Evidence-based practice is essential for optimizing outcomes in medicine and therapy. SOFFI® is grounded in evidence, and has been studied in several settings.
SOFFI® is the ONLY evidence-based intervention to date that assessed feeding skills both within the NICU setting AND after discharge, when parents were the primary feeders. Additionally, it is the FIRST intervention that is designed for both premature infants, and infants with medical comorbidities.
Horner, S., Simonelli, A. M., Schmidt, H., Cichowski, K., Hancko, M., Zhang, G., & Ross, E. S. (2014). Setting the Stage for Successful Oral Feeding: The Impact of Implementing the SOFFI Feeding Program With Medically Fragile NICU Infants. J Perinat Neonatal Nurs, 28(1), 59-68.
In 2013, Horner, et al, published data from a tertiary-level NICU, with approximately 600 admissions per year. Data related to feeding, growth and length of stay from a convenience sample of 81 infants pre-SOFFI® training, compared to 75 infants recruited post-SOFFI® training. 65 infants were preterm; 91 were term infants with medical comorbidities. Nearly 2/3 of each cohort had Neonatal Morbidity Index scores of 4 or 5 and were not significantly different (p=0.65). At 3-5 months post-term, semi-structured parent phone interviews related to feeding and growth at home were conducted (n=128).
At the time of discharge, length of stay and growth (g/kg/day) were not significantly different for either the preterm or term infants prior to or after SOFFI® implementation. Preterm infants did reach full oral feedings on average 8.5 days sooner (p=.01) in the cohort cared for after SOFFI®implementation. Shifting the focus from volume-driven to infant-led feedings may have improved feeding experiences without negatively impacting length of stay or growth outcomes. Additionally, to date there is no evidence-based intervention that we know of that reliably shortens length of stay.
Parents were interviewed by telephone when their infant was 3-5 months post-term. At that time, several outcomes were significantly improved in the cohort of infants who were cared for after SOFFI® implementation. Specifically improvements were noted with fewer feeding problems (53% vs. 75%, p=.01), less arching with meals (10% vs 30%, p=.003), less spitting/vomiting with meals (35% vs. 59%, p=.006), and fewer infants were seeing a feeding therapist (25% vs 44%, p=.03). Additionally, two additional questions trended towards significance (p=.06), “gagging with meals”(10% vs 21%) and “discomfort with meals” (10% vs. 21%).
Horner, S., Ross, E., Hancko, M., Simonelli, A. M., Cichowski, K., & Schmidt, H. (2014). The Impact of the SOFFI on Feeding Outcomes of Medically Fragile NICU Infants. Paper presented at the The Physical and Developmental Environment of the High Risk Newborn, St. Petersburg, FL.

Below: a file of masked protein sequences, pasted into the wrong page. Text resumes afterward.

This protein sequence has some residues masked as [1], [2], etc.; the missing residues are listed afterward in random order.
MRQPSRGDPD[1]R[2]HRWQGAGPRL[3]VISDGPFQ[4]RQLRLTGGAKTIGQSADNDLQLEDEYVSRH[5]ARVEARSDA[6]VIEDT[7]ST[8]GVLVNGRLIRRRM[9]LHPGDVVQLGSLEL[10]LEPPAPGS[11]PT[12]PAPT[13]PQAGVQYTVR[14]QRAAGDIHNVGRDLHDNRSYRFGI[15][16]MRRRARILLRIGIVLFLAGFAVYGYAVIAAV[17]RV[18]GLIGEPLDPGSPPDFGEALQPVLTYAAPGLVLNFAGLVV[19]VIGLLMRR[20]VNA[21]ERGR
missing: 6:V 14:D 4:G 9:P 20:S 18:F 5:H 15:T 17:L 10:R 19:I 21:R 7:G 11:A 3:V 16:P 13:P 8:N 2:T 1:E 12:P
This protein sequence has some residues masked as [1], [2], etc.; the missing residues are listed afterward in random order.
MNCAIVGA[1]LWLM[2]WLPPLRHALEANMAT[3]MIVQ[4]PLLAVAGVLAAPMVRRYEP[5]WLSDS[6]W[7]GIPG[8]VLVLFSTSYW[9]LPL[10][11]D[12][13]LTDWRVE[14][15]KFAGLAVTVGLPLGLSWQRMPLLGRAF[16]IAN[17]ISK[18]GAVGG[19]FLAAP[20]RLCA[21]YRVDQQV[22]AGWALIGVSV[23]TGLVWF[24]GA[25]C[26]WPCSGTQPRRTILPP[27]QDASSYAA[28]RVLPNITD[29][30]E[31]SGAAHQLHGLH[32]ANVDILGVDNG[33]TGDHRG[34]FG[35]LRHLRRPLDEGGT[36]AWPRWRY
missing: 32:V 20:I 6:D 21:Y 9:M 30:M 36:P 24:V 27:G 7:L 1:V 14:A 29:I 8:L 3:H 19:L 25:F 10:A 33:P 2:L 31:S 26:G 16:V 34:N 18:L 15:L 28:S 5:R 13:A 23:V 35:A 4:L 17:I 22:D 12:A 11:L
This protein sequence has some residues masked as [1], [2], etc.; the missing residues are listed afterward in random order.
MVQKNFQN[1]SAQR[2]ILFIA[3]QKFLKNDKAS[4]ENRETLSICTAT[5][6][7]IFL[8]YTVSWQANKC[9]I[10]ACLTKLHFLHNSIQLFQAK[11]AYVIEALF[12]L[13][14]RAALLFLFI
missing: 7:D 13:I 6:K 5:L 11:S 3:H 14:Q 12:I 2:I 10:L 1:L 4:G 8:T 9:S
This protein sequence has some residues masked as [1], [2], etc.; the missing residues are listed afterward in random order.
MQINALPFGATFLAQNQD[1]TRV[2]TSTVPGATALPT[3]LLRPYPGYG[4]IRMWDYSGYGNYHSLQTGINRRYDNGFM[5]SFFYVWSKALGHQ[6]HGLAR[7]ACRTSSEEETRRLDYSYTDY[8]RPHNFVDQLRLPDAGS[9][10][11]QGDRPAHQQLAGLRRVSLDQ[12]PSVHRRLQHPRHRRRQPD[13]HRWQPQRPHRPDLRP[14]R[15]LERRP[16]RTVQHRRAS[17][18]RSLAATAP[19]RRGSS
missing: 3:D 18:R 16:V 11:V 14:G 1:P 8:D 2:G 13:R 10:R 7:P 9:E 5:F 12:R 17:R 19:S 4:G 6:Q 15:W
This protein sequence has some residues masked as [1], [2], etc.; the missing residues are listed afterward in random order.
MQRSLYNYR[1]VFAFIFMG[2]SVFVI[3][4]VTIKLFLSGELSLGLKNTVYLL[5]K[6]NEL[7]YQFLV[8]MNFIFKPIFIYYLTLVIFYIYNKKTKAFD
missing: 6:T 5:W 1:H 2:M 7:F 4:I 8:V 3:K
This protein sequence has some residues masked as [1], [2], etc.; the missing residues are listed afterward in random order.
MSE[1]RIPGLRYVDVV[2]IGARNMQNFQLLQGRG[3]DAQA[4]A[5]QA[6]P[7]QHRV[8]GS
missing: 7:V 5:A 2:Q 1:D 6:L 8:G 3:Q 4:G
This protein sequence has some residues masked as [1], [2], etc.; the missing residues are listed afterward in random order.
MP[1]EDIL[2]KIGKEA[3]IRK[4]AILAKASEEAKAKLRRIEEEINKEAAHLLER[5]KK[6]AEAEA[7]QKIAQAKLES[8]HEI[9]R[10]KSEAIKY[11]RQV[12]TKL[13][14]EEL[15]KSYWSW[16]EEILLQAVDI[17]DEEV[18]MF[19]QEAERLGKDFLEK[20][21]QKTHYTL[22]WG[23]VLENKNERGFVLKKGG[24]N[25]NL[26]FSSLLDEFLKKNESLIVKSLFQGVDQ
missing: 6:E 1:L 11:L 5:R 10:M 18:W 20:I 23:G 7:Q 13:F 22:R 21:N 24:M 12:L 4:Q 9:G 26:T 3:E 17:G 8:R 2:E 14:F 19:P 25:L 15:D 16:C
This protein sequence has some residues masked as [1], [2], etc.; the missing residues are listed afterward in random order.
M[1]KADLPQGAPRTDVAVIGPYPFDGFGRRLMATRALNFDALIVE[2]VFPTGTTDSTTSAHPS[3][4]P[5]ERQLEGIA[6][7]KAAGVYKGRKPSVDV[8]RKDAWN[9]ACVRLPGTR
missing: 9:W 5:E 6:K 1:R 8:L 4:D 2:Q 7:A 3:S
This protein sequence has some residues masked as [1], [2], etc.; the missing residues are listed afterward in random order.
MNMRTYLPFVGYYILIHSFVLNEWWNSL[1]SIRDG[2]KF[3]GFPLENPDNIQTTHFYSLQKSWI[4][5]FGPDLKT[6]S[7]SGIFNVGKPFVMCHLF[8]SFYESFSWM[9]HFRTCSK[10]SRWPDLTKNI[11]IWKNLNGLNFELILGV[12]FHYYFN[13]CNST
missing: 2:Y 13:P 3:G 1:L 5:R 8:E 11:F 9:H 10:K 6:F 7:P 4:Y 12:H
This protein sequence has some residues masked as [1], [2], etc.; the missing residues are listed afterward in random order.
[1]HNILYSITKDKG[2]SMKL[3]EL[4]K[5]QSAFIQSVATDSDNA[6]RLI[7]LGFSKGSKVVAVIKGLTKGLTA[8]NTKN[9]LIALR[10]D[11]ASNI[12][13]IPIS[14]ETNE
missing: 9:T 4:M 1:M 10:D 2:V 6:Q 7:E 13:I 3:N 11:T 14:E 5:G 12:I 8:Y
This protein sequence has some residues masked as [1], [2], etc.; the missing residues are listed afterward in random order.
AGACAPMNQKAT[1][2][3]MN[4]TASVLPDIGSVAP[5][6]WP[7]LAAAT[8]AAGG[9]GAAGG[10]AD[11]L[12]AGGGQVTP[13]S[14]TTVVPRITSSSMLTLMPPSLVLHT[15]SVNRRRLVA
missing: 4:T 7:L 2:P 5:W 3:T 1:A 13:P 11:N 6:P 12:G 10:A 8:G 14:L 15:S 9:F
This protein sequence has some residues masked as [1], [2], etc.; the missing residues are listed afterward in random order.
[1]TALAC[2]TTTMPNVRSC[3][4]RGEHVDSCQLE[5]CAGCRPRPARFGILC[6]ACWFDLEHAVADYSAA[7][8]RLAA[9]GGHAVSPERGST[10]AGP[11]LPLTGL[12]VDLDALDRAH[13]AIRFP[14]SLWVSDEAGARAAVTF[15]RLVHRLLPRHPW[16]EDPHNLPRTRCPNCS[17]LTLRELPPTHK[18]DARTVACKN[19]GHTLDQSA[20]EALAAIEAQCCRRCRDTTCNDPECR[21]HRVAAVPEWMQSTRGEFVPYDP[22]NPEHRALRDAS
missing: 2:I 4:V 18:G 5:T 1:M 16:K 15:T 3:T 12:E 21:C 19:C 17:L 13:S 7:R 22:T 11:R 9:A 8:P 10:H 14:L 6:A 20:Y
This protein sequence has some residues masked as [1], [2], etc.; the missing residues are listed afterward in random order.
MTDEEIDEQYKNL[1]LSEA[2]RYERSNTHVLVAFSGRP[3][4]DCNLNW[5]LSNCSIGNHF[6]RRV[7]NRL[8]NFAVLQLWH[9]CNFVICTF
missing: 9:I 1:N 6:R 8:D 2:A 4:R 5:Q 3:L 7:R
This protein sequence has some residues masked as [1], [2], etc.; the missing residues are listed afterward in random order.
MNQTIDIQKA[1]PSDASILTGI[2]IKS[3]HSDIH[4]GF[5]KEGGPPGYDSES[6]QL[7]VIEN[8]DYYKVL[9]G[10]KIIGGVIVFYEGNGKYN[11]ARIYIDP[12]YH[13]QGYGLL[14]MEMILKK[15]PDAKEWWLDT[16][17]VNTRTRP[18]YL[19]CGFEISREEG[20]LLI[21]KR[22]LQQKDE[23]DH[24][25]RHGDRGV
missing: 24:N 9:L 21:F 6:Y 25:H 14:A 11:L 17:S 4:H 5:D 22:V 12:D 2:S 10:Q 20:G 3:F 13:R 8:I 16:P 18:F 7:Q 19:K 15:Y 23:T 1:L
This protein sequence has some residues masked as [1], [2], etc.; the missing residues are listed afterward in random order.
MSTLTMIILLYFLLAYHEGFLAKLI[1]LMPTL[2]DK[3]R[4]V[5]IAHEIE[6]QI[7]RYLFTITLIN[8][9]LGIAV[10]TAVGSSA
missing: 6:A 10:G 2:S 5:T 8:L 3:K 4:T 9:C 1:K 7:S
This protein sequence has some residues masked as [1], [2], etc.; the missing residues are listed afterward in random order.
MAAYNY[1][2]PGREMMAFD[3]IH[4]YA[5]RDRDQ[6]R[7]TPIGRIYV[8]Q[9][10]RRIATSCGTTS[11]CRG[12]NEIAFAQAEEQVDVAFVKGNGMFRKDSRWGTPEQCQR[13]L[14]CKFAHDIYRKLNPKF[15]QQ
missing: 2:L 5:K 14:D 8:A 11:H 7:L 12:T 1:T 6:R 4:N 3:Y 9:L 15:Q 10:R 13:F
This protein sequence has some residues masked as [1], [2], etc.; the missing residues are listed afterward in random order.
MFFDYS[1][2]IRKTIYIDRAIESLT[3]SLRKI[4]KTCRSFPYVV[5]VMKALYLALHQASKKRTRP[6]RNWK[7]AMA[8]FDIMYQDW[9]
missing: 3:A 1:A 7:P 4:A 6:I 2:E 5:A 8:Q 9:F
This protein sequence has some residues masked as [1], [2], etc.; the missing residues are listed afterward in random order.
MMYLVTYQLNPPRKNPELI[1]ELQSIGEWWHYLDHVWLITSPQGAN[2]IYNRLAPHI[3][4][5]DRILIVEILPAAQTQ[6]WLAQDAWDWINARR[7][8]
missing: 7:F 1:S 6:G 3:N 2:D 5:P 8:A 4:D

A presentation at the Physical and Developmental Environment of the High Risk Newborn, this was a subanalysis of the original cohort. When looking at the outcomes of infants with a Neonatal Morbidity Index score of 4, there were no differences in the number of infants discharging from the hospital either orally feeding exclusively, NG or G-Tube fed exclusively, or a combination of these methods. However, during the parental interviews at 3-5 months post-term, significantly more infants were fully orally fed (p<.03) in the group that were cared for in the hospital after implementation of SOFFI®. Additionally, more of these infants were demonstrating fewer feeding problems, less arching with meals, less spitting/vomiting with meals, less gagging during meals, and fewer infants seeing a feeding therapist (p<.05).
Hanin, M., Nuthakki, S., Malkar, M. B., & Jadcherla, S. R. (2015). Safety and Efficacy of Oral Feeding in Infants with BPD on Nasal CPAP. Dysphagia, 30(2), 121-127.
In 2015, a group of researchers implemented the SOFFI® framework and tested the feasibility of feeding trials while on nasal continuous positive airway pressure with a cohort of term infants with bronchopulmonary dysplasia (BPD). The SOFFI® algorithm guided decisions regarding baseline physiological and behavioral stability, and the need to stop a feeding trial. Data from infants with BPD (37-42 weeks post menstrual age) that were orally fed while on NCPAP (n=26) were compared with those that were exclusively gavage fed on NCPAP (n=27). The cohorts were similar in demographic characteristics such as gender, gestational age, and birth weight, and clinical characteristics such as frequency of intraventricular hemorrhage and surgically corrected patent ductus arteriosus were similar (p>0.05), as were characteristics of respiratory and airway function (p>0.05). However, infants in NCPAP-oral fed group acquired full oral feedings 17 days earlier (median) versus infants who were not orally fed during NCPAP (p<0.05).